11. Times 10th February 1795.
  12. Times 10th November 1795. Aitken’s discharge is recorded in the lists for Newgate from 1797. King’s Bench and Fleet Prison Discharge Books and Prisoner Lists, 1734-1862 database on-line.
  13. The complex credit networks that sustained the publishing industry in late Hanoverian England were remarkably sensitive to changing market conditions. The printseller Thomas Dolby would later recall that the moment his business was perceived to be struggling, his suppliers began rising their wholesale prices and trying to palm him off with low quality reams of papers. See T. Dolby, Memoirs of T. D…. late Printer and Publisher, of Catherine Street, Strand … written by himself, London, 1827. p.163.
  14. See BM satires 7869, 8692 and BM No. 1948,0214.395. There is no other evidence to connect J. Potsley or the address 50 Pimclio with the publishing trade and it seems likely that he / she was an amateur investor became involved in the business while James Aitken was in prison.
  15. London Gazette, 20th October 1801.
  16. See BM 8434 for an example of a plate which was originally published by Aitken and later reissued by Roberts.
  17. The Morning Post and Gazetteer 4th August 1802. “Akin, yesterday, stood in the pillory, opposite his house, in Castle street, Leicester-fields, for selling indecent prints.” Aitken’s entry into Newgate is recorded in HO 26; Piece: 8; Page: 3 but I have been unable to locate the record of his release.
  18. Times 21st February 1803. Ann Aitken’s case was tried alongside that of an itinerant printseller named Baptista Bertazzi who was also arrested at the behest of the Society for the Suppression of Vice for selling obscene prints. Revelations about the Society’s use of paid undercover agents to entrap printsellers would eventually result in a public backlash and a split in the Society’s membership. See this article for more details: https://theprintshopwindow.wordpress.com/2015/06/22/bertazzi-versus-the-king-censoring-graphic-prints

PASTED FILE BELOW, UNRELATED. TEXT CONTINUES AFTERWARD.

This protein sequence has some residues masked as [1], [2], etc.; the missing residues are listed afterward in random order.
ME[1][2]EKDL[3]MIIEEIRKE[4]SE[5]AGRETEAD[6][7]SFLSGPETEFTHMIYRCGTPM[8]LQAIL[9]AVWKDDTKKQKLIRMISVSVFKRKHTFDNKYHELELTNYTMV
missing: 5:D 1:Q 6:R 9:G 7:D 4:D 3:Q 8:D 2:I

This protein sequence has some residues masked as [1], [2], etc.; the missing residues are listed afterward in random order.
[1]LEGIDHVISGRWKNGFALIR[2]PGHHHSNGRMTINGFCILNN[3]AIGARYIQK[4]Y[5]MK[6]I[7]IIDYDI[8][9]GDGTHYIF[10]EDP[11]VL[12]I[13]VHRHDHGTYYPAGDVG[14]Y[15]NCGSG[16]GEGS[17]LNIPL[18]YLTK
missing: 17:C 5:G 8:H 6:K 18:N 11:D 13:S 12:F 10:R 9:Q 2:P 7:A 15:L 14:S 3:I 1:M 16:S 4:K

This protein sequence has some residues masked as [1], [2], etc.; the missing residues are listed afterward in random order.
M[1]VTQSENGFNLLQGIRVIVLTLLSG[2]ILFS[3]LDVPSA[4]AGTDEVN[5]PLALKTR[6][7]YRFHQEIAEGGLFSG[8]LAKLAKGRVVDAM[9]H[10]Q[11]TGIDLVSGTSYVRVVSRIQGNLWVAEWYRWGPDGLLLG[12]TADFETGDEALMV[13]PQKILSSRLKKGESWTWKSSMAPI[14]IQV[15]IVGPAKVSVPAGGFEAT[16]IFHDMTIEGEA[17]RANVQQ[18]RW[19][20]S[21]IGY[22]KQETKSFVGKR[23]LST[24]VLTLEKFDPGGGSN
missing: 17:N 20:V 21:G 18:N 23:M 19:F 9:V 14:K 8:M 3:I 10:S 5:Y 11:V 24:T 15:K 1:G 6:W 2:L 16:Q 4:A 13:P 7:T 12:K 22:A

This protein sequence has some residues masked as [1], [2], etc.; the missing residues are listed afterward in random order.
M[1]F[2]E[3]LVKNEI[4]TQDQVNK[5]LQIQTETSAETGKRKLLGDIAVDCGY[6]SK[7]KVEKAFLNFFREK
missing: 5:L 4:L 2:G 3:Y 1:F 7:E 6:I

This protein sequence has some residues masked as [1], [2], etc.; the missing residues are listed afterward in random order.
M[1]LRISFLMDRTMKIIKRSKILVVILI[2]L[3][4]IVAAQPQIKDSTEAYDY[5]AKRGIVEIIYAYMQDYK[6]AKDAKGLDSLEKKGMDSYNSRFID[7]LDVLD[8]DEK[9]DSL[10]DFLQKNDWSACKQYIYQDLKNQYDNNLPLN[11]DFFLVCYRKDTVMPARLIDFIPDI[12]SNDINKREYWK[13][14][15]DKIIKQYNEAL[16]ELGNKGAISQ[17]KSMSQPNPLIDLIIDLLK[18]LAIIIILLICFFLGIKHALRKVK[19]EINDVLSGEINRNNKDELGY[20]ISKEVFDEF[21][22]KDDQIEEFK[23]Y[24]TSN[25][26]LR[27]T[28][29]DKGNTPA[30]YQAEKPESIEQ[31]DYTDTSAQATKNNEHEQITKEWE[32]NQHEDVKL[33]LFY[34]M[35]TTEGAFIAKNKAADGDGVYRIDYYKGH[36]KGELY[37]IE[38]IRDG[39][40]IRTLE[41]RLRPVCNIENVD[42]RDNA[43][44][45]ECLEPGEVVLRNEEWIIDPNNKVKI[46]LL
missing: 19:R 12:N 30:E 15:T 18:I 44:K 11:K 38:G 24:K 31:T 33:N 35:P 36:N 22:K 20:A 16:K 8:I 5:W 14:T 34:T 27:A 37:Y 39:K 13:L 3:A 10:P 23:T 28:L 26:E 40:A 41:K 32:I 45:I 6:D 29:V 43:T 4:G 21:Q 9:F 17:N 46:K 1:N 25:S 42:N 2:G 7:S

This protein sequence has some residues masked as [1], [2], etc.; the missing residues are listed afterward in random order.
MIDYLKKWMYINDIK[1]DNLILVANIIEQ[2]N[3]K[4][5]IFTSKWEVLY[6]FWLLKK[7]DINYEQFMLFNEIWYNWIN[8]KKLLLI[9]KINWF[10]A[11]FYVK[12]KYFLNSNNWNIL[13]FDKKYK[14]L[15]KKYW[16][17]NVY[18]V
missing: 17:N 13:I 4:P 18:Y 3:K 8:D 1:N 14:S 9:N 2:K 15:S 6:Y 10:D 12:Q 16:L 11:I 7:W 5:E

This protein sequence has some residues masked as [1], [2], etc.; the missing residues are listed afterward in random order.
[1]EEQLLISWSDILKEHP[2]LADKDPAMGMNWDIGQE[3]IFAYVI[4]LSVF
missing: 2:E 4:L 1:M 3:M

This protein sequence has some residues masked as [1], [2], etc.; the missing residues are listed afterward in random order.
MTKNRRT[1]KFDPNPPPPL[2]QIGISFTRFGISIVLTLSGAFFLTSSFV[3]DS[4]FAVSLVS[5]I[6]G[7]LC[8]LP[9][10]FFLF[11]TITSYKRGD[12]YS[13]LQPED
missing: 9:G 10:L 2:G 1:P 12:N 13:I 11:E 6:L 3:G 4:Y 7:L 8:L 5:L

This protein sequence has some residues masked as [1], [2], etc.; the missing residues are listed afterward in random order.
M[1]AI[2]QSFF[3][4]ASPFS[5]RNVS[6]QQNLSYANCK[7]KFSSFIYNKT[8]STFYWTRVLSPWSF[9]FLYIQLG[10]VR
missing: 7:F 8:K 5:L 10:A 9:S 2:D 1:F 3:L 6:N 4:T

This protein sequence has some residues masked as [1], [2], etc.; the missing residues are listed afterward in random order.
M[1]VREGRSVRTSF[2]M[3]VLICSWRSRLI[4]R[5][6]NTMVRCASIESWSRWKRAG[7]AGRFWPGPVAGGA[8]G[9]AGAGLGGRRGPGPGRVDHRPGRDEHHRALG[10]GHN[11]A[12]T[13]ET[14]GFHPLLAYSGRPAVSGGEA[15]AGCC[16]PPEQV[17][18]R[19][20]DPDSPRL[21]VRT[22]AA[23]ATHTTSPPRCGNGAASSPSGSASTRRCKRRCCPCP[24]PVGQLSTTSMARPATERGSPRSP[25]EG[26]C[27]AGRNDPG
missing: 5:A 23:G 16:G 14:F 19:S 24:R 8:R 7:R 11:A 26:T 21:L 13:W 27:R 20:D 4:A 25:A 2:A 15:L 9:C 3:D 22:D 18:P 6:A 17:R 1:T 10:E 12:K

19. J.P. Malcolm, Anecdotes of the Manners and Customs of London During the Eighteenth Century, London, 1808. p.121.
  20. Charles James Aitken appears in the 1851 Census as a bookbinder resident at 4 St Martin’s Lane, St Martin in the Fields, Westminster. Frederick Aitken is similarly employed at Chesham Place, St George Hanover Square, Westminster. London, England, Electoral Registers, 1832-1965 [database on-line].
  21. Although the burial record states that this James Aitken was born in 1766 and would therefore have been slightly older thanthe age given for James Aitken the printseller in 1802. See DL/T/087/023. Aitken could equally be the “James Aitkin” who lived on Gravel Lane in the East End of London and died aged 78 in November 1842. General Register Office: Registers of Births, Marriages and Deaths surrendered to the Non-parochial Registers Commissions of 1837 and 1857; Class Number: RG 4; Piece Number: 4211.  DL/T/097/014/002 contains the burial record of 50 year old woman named Ann Aitken who was formerly a resident of 33 White Hart Yard in the Parish of St Mary Le Strand. The address was located within a few hundred yards of James Aitken’s first printshop on Little Russell Court and may indicate that the couple returned to the Drury Lane area following their release from prison.
  22. The New Annual Register, Or, General Repository of History, Politics, and Literature for the Year 1803, pp. 74 – 75. The travelling printseller Baptista Bertazzi said that he would often show potential customers caricatures and humorous prints as a means of testing their reaction and checking whether they would be amendable to the purchase of more explicit images.
  23. Iain McCalman, Radical Underworld. Prophets, Revolutionaries and Pornographers in London, 1795 – 1840, (Oxford, 2002), p. 214.
  24. The indecent prints at the centre of the Bertazzi case were said to be valued at around 8 – 9 shillings each. See https://theprintshopwindow.wordpress.com/2015/06/22/bertazzi-versus-the-king-censoring-graphic-prints/